due to its robustness to noise, shadow, changing of lighting conditions, etc. (Stauffer & Grimson, 1999). Massimo Piccardi (2004) introduced a technique of background subtraction in a video surveillance. It involves comparing an observed image with an estimate of the image if it contained no object. The technique simply involves subtracting the timely updated background template from the observed image. The process of background subtraction is shown in following flow chart. The background subtraction technique can adapt to slow changes such as illumination changes by recursively updating the background model. The background subtraction technique is shown in figure 1. Let B (x) represents the current background intensity value at pixel x and I (x) represents the current intensity value at pixel x, then x is considered as a foreground pixel if: | I (x) - B (x) |=T (x) While B(x) is initially set to be the first frame and T(x) is initially set to some empirical non-zero value, both B(x) and T(x) are updated over time 3. Automatic Video Surveillance Real-time segmentation of moving regions is an elemental step in several vision systems including human-machine interface, automated visual surveillance and very low-bandwidth telecommunications. A typical method used is background subtraction. Numerous background models have been brought in to handle different problems. Pixel based Multi-color background model proposed by Grimson et al (2000) is one of the successful solutions to these problems. However, this method suffers from slow learning at the beginning, especially in busy environments and it couldnt differentiate between moving objects and moving shadows. P. KaewTraKulPong et al (2001) introduced a method which improves this adaptive background mixture model. By reinvestigating the update equations, we utilize different equations at different phases. This allows our system learns faster and more accurately as well as adapt effectively to changing environments. Axel Baumann et al (2008) provided a systematic review of measures and evaluate their effectiveness for specific features like segmentation, event detection and tracking. This review focuses on normalization issues, representativeness and robustness. A software framework is established for continuous evaluation and documentation of the performance of video surveillance systems. A new set of representative measures is projected as a primary part of an evaluation framework. 4. System Architecture Architecture is both the process and product of planning, designing, construction. The system architecture for wireless intelligent video surveillance system based on object recognition technique is shown in figure 2. Firstly Video is captured by camera (mobile).By capturing first N number of images the background template is created. After this when the object is detect the image is captured. This image is subtracted from the background image to get the moving object and finally this separated moving object is send to the destination. 5. Video Characteristics Video quality is an outgrowth of a few basic characteristics; frame rate, color depth, resolution, and file format. Frame rate is measured in frames per second (fps), with live video feeds requiring a minimum frame rate of 10 to 15 fps. Color depth can be black and white, grayscale, color or true color. Resolution is typically measured in the number of pixels (picture elements) within each picture frame and will need to be considered in relation to the device screens or monitors the video will be viewed on. Higher resolution, higher frame rates and video with color contain much more Information /data and require more network and storage capacity than lower resolution black and white images. Compression algorithms, often referred to as video formats such as MPEG 4 and H.264, allow video files to be compressed and take up less network bandwidth and less storage space. Each format has different characteristics and care must be taken to select the format most suitable to a particular situation.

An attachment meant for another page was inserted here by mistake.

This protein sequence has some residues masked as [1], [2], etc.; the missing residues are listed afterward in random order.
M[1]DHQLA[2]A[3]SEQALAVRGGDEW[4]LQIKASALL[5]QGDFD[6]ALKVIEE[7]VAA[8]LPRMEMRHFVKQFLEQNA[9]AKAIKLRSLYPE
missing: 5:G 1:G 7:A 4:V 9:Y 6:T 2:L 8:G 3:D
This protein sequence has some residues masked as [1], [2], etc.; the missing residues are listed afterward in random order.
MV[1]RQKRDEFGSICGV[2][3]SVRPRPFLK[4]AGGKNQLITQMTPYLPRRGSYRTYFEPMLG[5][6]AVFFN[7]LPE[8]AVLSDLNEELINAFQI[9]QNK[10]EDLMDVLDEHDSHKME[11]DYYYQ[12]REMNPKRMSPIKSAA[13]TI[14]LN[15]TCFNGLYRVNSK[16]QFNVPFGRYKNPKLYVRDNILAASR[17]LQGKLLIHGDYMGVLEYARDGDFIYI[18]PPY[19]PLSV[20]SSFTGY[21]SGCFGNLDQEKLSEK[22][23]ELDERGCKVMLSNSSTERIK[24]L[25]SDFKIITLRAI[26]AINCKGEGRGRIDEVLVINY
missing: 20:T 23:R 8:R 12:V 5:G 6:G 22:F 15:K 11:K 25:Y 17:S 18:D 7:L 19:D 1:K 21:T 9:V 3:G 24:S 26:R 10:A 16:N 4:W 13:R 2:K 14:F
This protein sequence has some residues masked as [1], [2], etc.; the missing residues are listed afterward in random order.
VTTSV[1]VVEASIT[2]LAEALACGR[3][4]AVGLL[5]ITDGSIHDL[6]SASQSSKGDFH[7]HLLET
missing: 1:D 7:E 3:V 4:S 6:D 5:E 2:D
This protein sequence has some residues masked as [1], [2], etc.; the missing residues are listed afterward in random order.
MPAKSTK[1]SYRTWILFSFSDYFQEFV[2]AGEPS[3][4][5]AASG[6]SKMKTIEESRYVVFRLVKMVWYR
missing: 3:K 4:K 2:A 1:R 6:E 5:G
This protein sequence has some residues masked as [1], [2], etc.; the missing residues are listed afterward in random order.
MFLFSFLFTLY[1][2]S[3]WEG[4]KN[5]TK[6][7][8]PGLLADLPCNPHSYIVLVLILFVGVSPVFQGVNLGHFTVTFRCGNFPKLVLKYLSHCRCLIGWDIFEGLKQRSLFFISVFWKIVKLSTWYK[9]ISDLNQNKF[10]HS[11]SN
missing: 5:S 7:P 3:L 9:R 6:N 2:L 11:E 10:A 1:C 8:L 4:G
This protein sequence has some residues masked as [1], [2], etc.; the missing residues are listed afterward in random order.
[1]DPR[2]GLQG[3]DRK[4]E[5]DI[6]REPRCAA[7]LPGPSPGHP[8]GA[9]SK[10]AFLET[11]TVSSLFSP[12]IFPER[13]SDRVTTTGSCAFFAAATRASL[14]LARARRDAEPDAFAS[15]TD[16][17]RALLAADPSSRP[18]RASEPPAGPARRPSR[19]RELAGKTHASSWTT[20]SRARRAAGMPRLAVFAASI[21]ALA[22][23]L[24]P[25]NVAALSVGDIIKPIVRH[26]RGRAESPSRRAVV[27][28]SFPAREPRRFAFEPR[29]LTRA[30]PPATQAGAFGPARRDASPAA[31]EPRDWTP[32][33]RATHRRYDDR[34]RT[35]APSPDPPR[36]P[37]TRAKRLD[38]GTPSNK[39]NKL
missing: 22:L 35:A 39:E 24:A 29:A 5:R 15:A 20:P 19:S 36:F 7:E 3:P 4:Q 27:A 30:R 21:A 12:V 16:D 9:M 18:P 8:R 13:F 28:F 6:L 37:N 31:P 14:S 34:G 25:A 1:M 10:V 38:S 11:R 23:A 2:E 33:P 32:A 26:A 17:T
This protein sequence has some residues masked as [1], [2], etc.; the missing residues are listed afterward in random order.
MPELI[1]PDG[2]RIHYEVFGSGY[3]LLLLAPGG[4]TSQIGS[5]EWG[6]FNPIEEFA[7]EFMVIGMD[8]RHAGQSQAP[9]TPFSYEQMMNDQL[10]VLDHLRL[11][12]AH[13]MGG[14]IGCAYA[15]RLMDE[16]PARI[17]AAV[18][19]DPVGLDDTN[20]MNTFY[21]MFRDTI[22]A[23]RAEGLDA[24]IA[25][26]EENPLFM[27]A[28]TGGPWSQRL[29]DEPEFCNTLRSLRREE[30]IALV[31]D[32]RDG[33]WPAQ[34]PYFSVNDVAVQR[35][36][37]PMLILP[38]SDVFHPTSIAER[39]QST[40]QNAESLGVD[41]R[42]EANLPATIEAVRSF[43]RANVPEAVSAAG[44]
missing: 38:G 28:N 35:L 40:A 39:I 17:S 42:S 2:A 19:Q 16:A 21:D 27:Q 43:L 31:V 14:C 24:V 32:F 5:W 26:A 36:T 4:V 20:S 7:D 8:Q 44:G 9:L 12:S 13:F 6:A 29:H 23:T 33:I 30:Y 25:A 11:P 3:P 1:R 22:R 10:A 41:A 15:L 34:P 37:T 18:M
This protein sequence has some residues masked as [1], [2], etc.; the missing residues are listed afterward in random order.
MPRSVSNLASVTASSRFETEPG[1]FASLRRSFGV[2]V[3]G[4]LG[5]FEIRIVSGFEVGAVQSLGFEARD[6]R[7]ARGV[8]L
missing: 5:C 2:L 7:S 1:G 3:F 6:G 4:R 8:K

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Computer Engineering and Intelligent Systems ISSN 2222-1719 (Paper) ISSN 2222-2863 (Online) Vol 2, No.7, 2011